Banks and credit card companies take significant steps to protect customers and minimize fraud as much as possible. For example, did you know that:
- Banks’ systems can automatically detect unusual activity in a customer’s account? This means that steps can be taken to prevent fraud from occurring.
- Visa, MasterCard and American Express have zero liability policies in the case of unauthorized transactions? This means if you are a victim of fraud, you won’t be held responsible.
There are steps you can take to protect yourself, including:
- Report a lost or stolen card as soon as you notice it is gone.
- Regularly check your transactions online or on your monthly statement. If there are any charges that you didn’t make, report them to your card issuer right away.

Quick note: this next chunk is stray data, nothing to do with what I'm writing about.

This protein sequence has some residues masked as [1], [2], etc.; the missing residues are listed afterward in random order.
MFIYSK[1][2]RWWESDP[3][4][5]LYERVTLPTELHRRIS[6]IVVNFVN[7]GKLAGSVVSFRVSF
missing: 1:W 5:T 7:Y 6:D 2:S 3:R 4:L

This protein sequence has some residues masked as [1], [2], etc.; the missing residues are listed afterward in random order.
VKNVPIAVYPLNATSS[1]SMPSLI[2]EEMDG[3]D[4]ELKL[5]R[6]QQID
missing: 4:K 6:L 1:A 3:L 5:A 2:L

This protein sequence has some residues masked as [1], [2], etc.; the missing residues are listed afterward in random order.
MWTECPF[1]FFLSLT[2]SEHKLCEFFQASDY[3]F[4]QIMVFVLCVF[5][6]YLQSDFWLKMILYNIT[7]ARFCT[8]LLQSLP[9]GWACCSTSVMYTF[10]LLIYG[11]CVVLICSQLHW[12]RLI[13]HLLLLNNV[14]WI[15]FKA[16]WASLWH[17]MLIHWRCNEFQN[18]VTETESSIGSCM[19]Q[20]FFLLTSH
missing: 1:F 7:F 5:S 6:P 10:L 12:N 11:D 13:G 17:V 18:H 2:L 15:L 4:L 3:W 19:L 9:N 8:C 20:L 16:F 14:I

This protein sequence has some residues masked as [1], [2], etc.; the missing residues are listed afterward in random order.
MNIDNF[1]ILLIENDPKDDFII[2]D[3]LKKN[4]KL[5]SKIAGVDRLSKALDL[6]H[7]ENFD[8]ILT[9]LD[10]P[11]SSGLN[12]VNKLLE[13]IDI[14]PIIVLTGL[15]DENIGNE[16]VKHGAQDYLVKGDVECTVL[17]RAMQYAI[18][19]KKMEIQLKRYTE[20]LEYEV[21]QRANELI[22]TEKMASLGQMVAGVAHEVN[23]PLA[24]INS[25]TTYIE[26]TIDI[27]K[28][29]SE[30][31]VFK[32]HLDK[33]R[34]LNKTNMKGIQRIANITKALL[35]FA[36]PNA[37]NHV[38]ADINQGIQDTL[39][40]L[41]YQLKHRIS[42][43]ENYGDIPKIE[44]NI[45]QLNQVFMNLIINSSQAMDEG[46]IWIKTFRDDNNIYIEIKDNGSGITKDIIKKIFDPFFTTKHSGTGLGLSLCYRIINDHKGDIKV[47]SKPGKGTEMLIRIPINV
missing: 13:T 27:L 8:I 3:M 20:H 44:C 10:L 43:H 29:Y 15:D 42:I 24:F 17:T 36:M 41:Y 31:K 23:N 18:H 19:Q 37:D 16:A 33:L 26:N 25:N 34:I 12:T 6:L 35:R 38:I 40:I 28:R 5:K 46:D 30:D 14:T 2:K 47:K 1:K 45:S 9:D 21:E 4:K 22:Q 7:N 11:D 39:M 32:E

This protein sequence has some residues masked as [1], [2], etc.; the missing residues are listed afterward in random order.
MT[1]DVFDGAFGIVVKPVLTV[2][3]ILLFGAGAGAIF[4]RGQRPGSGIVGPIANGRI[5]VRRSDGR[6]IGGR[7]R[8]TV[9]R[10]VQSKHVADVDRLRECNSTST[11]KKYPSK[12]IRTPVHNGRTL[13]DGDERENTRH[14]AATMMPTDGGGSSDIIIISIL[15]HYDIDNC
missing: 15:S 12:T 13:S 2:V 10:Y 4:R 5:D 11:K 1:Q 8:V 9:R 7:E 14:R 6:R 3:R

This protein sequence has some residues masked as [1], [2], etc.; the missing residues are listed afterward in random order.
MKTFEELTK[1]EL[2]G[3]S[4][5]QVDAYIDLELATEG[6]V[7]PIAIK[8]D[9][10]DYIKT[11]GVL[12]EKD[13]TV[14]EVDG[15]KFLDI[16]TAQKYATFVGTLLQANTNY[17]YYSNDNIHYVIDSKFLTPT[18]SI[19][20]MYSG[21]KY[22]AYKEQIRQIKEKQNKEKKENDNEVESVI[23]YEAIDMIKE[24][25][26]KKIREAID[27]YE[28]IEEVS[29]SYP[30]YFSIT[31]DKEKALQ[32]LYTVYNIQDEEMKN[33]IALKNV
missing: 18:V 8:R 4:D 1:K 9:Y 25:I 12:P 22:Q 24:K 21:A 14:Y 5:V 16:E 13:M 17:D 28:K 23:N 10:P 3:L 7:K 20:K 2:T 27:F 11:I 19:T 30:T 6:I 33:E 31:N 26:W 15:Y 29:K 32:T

- Never give out your card number over the phone or online unless you know you are dealing with a reputable company.
- Scammers will try to trick people into revealing information about their credit cards either over the phone or through e-mail. It’s important to know that your bank or credit card company would never call to ask for personal information like your credit card number, expiry date, PIN, or the security number on the back of your card.
Contactless cards are a few type of credit card that allows you to pay for small purchases by waving your card in front of a merchant’s contactless terminal. There have been news reports recently about electronic pick-pocketing, where a criminal with a card reader and computer can read the information on contactless cards and commit fraud. Contactless card transactions are processed through the same secure networks used for all other credit and debit card transactions. It’s important to know that contactless cards are embedded with multiple layers of security to protect you. For example: